Renovating is stressful at the best of times but sometimes, there are good reasons to renovate. So, put those stresses in check with our top 10 tips for seeing through a winning renovation.
1. Do your homework
Before any renovation begins you’ll need to do your research. Look at design magazines for inspiration and current trends. If you’re renovating for resale purposes you’ll need to investigate the demographics of your neighbourhood, the style of housing and the sale prices of similar homes nearby.
Property expert and author of Planning Your Perfect Home Renovation, Alex May advises research isn’t the only thing you need to do — you need to find inspiration to help you get through the arduous drudge of renovating.
“Find beautiful images that inspire you and create your own ‘renovation mood board’ to help you visualise what your home will look like when it’s finished,” Alex says. “If it’s a kitchen you’re renovating, look for details — the taps, the sink, the stove and the appliances.”
And lastly, Alex says not to forget to factor yourself and your family into the equation. “Just how much stress can you tolerate? How much do you realistically think you can do yourself because if you work full-time in another job, a renovation can be an extra 20 hours a week of phone calls, tradie briefs, financial crunching and site visits? Work out how much stress you are prepared to cop for the renovation to happen.”
2. Set a budget
Now it’s time to put a price to your renovation dreams. You’ll need to factor everything into the renovation budget equation including labour costs, materials, timeframes and living arrangements (if you need to seek alternative housing during all or periods of the renovation) An architect (see below) is a great way to help you through this stage.
3. Engage an architect
Architects cost less than you think and can save time and money when it comes to renovation projects. Angus Kell NSW and ACT state manager of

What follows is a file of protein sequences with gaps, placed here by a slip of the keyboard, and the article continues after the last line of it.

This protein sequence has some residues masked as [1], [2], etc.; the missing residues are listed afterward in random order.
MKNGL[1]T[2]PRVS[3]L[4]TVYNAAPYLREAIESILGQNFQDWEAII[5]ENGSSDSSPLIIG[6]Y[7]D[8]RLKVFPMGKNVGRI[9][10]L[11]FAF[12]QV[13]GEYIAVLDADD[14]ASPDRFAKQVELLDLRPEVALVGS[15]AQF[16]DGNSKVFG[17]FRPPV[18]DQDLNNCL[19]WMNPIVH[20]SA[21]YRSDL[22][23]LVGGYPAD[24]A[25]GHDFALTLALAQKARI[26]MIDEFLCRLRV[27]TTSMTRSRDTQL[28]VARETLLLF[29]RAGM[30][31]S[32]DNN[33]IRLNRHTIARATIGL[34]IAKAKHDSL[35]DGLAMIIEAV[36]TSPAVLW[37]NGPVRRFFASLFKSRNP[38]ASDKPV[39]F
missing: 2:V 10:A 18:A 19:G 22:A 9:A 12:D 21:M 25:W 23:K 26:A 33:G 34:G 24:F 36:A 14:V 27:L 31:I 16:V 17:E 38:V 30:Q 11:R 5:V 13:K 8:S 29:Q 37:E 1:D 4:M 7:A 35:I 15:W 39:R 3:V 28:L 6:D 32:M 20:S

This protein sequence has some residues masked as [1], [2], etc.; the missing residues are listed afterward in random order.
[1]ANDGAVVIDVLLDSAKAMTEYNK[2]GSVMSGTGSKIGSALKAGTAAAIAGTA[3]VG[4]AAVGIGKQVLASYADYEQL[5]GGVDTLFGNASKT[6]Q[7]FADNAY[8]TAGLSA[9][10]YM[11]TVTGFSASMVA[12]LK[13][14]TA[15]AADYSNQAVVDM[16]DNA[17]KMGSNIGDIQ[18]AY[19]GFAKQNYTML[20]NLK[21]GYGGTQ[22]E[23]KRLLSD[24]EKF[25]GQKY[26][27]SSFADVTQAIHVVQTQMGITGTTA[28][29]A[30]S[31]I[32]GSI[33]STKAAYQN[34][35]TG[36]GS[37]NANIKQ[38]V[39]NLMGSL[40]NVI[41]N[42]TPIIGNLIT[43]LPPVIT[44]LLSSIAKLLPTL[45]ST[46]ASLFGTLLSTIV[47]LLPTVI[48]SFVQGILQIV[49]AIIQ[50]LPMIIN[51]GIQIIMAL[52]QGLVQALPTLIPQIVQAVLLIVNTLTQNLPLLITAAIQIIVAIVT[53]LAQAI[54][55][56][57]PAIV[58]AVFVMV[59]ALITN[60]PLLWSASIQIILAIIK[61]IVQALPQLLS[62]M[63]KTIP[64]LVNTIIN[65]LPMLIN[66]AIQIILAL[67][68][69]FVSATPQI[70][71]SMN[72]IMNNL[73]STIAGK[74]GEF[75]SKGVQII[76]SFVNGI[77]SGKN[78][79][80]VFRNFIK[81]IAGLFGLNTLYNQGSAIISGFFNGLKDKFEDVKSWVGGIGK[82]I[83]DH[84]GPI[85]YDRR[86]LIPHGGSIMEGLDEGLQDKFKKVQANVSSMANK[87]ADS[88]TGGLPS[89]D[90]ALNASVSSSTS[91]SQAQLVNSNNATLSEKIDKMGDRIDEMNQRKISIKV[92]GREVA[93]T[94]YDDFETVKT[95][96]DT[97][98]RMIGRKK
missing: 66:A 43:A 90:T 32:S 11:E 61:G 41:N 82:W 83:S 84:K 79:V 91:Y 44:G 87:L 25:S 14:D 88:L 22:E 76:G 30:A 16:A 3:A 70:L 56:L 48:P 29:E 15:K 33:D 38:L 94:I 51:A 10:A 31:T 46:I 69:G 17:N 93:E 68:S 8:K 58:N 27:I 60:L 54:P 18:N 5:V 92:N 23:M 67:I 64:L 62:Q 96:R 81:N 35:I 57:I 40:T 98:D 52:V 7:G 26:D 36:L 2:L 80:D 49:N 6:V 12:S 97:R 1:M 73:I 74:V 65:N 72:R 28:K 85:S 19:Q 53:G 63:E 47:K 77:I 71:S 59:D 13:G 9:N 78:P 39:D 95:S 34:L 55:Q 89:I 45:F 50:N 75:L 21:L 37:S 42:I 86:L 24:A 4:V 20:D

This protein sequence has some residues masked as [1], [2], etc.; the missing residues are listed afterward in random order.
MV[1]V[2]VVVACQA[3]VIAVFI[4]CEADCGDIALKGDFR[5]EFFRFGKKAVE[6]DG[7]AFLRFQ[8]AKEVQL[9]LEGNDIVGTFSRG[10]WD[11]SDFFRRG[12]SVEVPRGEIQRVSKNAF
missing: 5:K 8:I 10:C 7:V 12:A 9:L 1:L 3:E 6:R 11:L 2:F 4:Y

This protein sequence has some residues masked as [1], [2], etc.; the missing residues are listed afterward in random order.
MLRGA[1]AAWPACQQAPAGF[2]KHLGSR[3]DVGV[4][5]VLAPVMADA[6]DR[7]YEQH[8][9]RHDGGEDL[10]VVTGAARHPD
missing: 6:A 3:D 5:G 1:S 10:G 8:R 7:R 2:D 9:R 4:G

Archicentre, the Institute of Architects’ building advisory service, said that a design concept, drawn up by an architect, is a prudent cost-saving way to kick-start a building project. At this stage, an architect produces a creative design after exploring a range of renovation possibilities to suit people’s budget and lifestyle needs.
“A concept design includes sketches, suggestions, opinion of probable costs and also addresses the effects of local planning guidelines and building regulations,” Angus says. “Most architects work with any particular building style and show care and sensitivity to circumstances, lifestyle and budget.”
He says that many renovators, who are working to a budget for short, medium and long-term, need to develop a safe staged plan to avoid the poverty trap. The key is planning and affordability based on individual lifestyle needs. An architect can help to control costs and complete the home renovation in a series of affordable steps.
4. Don’t overcapitalise
When it comes to renovations, the golden rule is not to overcapitalise on the property in question. You’ll need to do your homework and look into the demographics of your neighbourhood and the sale prices of similar homes nearby.
According to Archicentre, the top tips for making money from your renovation project include:
- Having a first-class design concept
- Working drawings must be detailed and accurate
- Room sizes must be efficient
- Obtain a minimum of three quotes for all work
- Don’t use expensive fittings and fixtures
- Make sure your builder/subcontractors don’t substitute
Alex May says the rule of thumb is not to spend more than 10 percent of a home’s value on any renovations. But if you plan on living in a house for 10 years or more, it’s highly likely you will need to overcapitalise to transform the house into your dream palace.
“The other way to justify overcapitalising is by taking your two-bedroom house and making it a four-bedroom house. In other words, really focus your renovating budget on jumping your house up a notch or two on the real estate ladder rather than just ‘making it nice’,” Alex says.